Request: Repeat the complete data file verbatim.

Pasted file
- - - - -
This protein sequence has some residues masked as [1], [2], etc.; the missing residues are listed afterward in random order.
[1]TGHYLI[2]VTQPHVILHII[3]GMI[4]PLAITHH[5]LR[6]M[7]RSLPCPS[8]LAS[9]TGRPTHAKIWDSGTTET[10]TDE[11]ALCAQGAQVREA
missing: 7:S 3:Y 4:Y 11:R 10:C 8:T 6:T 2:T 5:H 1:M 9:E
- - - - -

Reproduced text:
This protein sequence has some residues masked as [1], [2], etc.; the missing residues are listed afterward in random order.
[1]TGHYLI[2]VTQPHVILHII[3]GMI[4]PLAITHH[5]LR[6]M[7]RSLPCPS[8]LAS[9]TGRPTHAKIWDSGTTET[10]TDE[11]ALCAQGAQVREA
missing: 7:S 3:Y 4:Y 11:R 10:C 8:T 6:T 2:T 5:H 1:M 9:E